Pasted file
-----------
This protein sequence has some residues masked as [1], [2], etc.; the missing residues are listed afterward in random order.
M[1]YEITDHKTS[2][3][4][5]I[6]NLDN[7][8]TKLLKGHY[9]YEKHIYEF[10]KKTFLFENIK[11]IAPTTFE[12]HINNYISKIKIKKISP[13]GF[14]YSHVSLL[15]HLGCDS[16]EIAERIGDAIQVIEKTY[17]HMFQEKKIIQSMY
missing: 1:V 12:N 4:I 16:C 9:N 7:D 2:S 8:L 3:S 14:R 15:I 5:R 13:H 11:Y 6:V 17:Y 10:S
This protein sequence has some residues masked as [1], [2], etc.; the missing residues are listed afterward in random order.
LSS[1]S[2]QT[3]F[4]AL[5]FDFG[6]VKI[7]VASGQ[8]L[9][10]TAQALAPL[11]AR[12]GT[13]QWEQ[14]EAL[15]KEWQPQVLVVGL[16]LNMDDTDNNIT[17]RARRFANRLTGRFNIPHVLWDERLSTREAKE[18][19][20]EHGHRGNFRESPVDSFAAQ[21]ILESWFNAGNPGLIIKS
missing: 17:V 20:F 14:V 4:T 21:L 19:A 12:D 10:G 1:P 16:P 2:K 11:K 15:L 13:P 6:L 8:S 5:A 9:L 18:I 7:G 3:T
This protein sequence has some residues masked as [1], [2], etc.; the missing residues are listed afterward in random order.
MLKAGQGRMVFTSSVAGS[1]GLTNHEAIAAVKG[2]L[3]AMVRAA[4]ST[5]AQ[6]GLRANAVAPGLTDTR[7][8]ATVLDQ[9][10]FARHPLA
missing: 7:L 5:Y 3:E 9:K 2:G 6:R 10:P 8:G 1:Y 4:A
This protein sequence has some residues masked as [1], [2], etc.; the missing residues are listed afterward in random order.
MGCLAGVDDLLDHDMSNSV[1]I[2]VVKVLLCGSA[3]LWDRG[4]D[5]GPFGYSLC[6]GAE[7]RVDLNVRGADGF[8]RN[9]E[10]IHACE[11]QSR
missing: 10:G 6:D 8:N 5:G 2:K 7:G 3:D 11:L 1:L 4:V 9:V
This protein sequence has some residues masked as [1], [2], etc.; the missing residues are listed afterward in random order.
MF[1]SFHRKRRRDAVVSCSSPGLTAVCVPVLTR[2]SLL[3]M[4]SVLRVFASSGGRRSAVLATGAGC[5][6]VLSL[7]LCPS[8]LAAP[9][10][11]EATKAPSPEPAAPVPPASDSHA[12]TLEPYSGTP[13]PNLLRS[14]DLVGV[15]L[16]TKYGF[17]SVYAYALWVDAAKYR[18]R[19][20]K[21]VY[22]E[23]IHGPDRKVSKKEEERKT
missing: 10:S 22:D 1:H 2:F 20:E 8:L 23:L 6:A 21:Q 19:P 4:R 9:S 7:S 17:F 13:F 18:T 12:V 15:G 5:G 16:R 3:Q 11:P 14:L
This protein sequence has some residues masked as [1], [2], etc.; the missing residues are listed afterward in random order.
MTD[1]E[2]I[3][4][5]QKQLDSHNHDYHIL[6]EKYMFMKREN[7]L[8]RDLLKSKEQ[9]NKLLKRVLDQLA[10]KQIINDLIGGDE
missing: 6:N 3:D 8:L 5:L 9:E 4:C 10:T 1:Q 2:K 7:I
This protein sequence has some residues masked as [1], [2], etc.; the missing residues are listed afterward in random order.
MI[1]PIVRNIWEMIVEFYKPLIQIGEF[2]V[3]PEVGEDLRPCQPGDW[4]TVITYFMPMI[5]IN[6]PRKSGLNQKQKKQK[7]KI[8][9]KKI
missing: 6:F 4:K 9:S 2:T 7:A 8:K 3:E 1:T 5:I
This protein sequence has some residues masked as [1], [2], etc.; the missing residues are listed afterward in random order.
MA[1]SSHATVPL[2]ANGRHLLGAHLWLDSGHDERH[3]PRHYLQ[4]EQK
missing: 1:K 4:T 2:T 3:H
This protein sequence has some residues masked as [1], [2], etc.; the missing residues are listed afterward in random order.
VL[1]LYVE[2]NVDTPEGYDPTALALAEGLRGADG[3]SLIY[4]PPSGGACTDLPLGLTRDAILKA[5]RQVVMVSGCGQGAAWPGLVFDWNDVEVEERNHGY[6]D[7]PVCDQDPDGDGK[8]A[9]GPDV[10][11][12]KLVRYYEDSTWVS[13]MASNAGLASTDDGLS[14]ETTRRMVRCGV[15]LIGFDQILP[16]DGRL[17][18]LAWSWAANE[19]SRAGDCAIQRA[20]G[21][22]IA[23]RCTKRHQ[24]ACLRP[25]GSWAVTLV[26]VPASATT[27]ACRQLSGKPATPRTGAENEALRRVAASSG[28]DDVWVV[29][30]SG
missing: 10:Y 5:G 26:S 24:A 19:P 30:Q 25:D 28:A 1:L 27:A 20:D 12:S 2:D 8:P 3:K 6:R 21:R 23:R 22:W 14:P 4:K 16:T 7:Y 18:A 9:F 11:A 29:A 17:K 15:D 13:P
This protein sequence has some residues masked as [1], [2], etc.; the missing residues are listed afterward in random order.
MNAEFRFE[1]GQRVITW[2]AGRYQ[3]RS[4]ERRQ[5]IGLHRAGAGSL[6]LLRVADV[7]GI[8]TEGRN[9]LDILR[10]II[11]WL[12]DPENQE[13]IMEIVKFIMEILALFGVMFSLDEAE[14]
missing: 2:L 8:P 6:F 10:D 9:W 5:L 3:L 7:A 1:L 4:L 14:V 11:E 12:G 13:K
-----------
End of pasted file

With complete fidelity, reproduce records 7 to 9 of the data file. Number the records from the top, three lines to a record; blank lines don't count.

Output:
This protein sequence has some residues masked as [1], [2], etc.; the missing residues are listed afterward in random order.
MI[1]PIVRNIWEMIVEFYKPLIQIGEF[2]V[3]PEVGEDLRPCQPGDW[4]TVITYFMPMI[5]IN[6]PRKSGLNQKQKKQK[7]KI[8][9]KKI
missing: 6:F 4:K 9:S 2:T 7:A 8:K 3:E 1:T 5:I
This protein sequence has some residues masked as [1], [2], etc.; the missing residues are listed afterward in random order.
MA[1]SSHATVPL[2]ANGRHLLGAHLWLDSGHDERH[3]PRHYLQ[4]EQK
missing: 1:K 4:T 2:T 3:H
This protein sequence has some residues masked as [1], [2], etc.; the missing residues are listed afterward in random order.
VL[1]LYVE[2]NVDTPEGYDPTALALAEGLRGADG[3]SLIY[4]PPSGGACTDLPLGLTRDAILKA[5]RQVVMVSGCGQGAAWPGLVFDWNDVEVEERNHGY[6]D[7]PVCDQDPDGDGK[8]A[9]GPDV[10][11][12]KLVRYYEDSTWVS[13]MASNAGLASTDDGLS[14]ETTRRMVRCGV[15]LIGFDQILP[16]DGRL[17][18]LAWSWAANE[19]SRAGDCAIQRA[20]G[21][22]IA[23]RCTKRHQ[24]ACLRP[25]GSWAVTLV[26]VPASATT[27]ACRQLSGKPATPRTGAENEALRRVAASSG[28]DDVWVV[29][30]SG
missing: 10:Y 5:G 26:S 24:A 19:P 30:Q 25:D 28:A 1:L 27:A 20:D 12:S 2:D 8:P 3:K 6:R 21:R 23:R 22:W 14:P 4:K 16:T 7:Y 18:A 9:F 11:A 29:A 17:K 15:D 13:P